Samsung Pay Transactions Top $30 Million Ahead of U.S. Launch
If it worked there, it will work here. That was the implicit message as Samsung announced the rousing reception its Samsung Pay service received in its home country of South Korea. Samsung said the new mobile payments system took in more than $30 million in transactions in that country between its launch on August 20 and September 20. Samsung Pay is due to debut in the United States on Monday.
The service generated more than 1.5 million transactions during that first month -- about 36 percent of the service’s users were active during that month and 10 percent of them used Samsung Pay every day, according to the company.
Samsung Pay lets users pay for items on the go at supported merchants using their smartphones. Samsung said the service’s advantage is its ability to let users pay without NFC (near-field communications) technology, meaning retailers don’t have to upgrade their equipment to accept the service. Apple Pay and Google’s Android Pay require NFC support from merchants.
Has To Battle Apple in U.S.
When it launches in the U.S., Samsung Pay will have to make up some lost ground. Apple Pay was launched almost a year ago in the U.S. and is now available in the U.K. That means Apple has been able to get banks, credit card companies and merchants on board with its service. Samsung’s challenge will be convincing many of those same entities to adopt its mobile payment service as well.
One way it can do that is by taking advantage of the fact that Apple Pay and Samsung Pay work on different devices and are aimed at different groups of users. Samsung Pay is compatible with its Galaxy S6, Galaxy S6 Edge, Galaxy S6 Edge+ and the Galaxy Note 5. Apple Pay, on the other hand supports not only its fleet of smartphones, but also the Apple Watch and various iPads. Samsung Pay will also support its Gear 2 smart watch after the wearable device is released, but transactions with that device will require NFC for retail transactions.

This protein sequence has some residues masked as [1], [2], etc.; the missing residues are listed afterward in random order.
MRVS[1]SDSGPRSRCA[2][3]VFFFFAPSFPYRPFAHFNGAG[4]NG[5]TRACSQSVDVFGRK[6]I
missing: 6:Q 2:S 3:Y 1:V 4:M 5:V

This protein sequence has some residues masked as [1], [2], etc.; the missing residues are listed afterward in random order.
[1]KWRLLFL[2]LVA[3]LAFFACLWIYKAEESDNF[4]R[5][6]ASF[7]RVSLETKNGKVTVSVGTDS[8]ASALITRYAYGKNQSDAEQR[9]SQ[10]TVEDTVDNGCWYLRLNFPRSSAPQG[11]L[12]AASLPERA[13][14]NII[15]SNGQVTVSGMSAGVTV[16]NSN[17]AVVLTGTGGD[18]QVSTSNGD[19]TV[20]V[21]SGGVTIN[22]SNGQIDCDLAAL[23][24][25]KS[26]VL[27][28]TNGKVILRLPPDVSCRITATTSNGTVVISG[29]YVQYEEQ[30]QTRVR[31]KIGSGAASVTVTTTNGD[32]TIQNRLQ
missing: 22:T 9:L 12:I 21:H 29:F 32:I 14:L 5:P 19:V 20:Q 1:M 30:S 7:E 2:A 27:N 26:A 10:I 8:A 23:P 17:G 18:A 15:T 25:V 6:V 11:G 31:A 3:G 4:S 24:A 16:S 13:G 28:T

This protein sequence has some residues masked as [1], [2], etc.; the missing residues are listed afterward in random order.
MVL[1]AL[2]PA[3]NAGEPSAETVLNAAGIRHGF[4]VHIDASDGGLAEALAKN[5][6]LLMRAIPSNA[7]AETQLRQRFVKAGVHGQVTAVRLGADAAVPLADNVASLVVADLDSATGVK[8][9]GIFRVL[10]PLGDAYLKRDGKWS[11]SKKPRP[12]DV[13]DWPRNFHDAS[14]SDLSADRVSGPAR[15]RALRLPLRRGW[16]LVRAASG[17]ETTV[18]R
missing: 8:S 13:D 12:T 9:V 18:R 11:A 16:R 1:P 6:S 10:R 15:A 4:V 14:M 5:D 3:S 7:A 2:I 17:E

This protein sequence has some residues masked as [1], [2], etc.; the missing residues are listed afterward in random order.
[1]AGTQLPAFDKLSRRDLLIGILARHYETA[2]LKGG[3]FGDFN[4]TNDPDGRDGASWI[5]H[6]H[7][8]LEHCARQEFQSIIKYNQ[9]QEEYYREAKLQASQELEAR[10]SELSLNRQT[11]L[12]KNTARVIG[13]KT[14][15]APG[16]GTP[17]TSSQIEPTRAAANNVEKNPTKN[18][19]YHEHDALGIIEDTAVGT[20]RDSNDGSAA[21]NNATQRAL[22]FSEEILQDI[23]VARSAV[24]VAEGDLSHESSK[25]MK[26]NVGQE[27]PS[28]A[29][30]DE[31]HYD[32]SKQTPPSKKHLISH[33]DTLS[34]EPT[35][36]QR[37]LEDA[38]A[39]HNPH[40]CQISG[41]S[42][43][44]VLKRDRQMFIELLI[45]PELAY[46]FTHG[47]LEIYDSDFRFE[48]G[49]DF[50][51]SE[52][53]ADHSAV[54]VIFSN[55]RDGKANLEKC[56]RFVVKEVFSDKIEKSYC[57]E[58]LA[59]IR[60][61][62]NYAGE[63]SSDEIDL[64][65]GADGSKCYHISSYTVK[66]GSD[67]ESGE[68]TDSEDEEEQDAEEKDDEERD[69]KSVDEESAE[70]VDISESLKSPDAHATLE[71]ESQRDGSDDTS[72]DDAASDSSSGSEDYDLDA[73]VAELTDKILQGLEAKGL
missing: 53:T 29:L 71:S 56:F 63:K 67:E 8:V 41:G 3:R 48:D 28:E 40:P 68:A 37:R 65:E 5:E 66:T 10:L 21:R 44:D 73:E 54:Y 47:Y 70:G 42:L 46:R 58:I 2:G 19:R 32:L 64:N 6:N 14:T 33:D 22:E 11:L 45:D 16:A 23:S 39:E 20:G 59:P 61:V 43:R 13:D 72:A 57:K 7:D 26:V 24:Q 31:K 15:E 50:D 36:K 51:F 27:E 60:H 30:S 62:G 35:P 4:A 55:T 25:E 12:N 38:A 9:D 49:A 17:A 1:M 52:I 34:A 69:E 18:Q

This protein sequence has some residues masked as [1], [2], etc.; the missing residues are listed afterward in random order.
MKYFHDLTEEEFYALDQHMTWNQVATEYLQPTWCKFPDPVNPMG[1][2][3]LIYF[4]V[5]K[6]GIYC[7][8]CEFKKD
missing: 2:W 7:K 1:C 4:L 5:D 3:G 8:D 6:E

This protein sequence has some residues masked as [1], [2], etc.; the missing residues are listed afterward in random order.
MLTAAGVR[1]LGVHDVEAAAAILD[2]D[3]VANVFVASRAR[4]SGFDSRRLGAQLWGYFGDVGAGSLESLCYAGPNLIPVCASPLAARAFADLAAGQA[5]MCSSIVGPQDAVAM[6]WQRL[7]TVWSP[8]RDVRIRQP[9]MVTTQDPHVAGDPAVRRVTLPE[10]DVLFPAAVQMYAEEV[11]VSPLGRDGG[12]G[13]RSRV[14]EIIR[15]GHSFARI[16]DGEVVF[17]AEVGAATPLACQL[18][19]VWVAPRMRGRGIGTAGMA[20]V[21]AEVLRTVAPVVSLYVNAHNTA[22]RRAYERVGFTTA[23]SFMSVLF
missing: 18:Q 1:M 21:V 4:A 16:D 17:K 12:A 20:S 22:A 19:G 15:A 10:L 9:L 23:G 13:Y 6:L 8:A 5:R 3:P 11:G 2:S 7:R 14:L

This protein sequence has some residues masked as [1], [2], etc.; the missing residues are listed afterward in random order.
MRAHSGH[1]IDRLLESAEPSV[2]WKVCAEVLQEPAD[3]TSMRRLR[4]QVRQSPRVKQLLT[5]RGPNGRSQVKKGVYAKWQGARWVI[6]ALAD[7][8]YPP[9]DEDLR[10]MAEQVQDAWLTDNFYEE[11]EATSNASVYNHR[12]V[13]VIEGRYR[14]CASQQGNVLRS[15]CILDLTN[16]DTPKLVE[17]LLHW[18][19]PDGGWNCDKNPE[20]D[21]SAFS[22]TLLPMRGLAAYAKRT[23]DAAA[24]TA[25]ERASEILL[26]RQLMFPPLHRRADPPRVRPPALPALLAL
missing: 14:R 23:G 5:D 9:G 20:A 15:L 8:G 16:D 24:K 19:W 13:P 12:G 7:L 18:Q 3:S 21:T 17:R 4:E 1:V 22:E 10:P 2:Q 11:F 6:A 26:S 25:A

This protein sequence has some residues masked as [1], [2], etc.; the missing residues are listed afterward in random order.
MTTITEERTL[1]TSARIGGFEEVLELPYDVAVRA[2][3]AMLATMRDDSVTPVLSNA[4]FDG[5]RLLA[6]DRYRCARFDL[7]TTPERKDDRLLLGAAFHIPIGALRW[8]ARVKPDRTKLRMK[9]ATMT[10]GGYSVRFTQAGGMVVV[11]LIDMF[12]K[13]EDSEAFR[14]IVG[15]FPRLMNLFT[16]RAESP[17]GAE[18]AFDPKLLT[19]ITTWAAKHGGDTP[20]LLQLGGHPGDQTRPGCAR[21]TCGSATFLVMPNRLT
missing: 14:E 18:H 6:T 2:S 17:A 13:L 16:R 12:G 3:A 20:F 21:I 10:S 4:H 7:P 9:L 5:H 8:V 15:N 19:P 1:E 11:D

We reached out to Thomas Husson, a vice president and principal analyst at Forrester Inc., who told us that while $1 million per day looks impressive in absolute value, it’s a small portion of the payments processed daily in a country the size of South Korea.
More Services Needed?
"The main advantage that Samsung has when launching in the U.S. is that it is compatible with more locations thanks to the MST (magnetic secure transaction) technology," said Husson. "I don't think this is alone will be sufficient to differentiate in a market where competition is fierce and where Apple has a much more significant market share than in South Korea."
Then there’s the fact that Samsung's smartphone sales and market share have dwindled. In the United States, Apple has a 44.2 percent smartphone market share, while Samsung has 27.3 percent, according to ComScore.
"At the end of the day, retailers are mostly piloting these solutions and they will decide who brings the most benefit to them," said Husson. "Samsung needs to add more services, including loyalty services, into a combined checkout experience."